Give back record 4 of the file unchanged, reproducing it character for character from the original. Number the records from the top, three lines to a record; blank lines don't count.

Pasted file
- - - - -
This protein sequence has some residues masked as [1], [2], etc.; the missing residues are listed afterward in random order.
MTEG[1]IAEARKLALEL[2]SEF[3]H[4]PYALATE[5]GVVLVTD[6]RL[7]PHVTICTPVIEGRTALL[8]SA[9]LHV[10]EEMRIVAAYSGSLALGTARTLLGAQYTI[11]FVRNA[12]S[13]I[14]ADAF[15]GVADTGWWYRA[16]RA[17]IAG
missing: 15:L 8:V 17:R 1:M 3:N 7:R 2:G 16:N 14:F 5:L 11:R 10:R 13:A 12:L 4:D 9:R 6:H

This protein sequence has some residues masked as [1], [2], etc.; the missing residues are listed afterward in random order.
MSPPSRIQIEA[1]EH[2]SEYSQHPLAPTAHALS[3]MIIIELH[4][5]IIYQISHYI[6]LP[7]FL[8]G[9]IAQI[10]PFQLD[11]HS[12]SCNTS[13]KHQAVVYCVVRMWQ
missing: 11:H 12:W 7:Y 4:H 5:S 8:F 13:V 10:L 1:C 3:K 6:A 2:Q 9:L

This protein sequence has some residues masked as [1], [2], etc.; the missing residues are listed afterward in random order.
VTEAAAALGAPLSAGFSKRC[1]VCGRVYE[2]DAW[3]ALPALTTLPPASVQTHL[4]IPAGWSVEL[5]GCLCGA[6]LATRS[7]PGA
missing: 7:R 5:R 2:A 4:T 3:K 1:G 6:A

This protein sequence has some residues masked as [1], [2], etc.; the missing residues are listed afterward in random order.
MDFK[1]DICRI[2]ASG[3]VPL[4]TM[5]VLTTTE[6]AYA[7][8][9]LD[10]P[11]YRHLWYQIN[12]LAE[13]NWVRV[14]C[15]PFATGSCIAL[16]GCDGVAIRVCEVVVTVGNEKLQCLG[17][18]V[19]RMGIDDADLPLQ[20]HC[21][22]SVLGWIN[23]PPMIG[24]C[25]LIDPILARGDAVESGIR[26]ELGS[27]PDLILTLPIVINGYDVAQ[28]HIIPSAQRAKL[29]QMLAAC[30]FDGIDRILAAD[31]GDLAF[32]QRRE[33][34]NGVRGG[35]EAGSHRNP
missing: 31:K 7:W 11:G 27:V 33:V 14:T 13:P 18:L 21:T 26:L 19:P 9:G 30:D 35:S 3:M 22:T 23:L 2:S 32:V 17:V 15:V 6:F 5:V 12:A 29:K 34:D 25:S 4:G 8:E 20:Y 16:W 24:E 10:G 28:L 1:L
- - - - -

This protein sequence has some residues masked as [1], [2], etc.; the missing residues are listed afterward in random order.
MDFK[1]DICRI[2]ASG[3]VPL[4]TM[5]VLTTTE[6]AYA[7][8][9]LD[10]P[11]YRHLWYQIN[12]LAE[13]NWVRV[14]C[15]PFATGSCIAL[16]GCDGVAIRVCEVVVTVGNEKLQCLG[17][18]V[19]RMGIDDADLPLQ[20]HC[21][22]SVLGWIN[23]PPMIG[24]C[25]LIDPILARGDAVESGIR[26]ELGS[27]PDLILTLPIVINGYDVAQ[28]HIIPSAQRAKL[29]QMLAAC[30]FDGIDRILAAD[31]GDLAF[32]QRRE[33][34]NGVRGG[35]EAGSHRNP
missing: 31:K 7:W 11:G 27:V 33:V 14:T 13:P 18:L 21:T 26:L 19:P 9:G 30:D 35:S 3:M 22:T 23:L 2:S 32:V 17:V 15:V 6:F 5:V 12:A 29:K 34:D 25:S 4:G 8:E 20:Y 16:W 24:E 10:G 28:L 1:L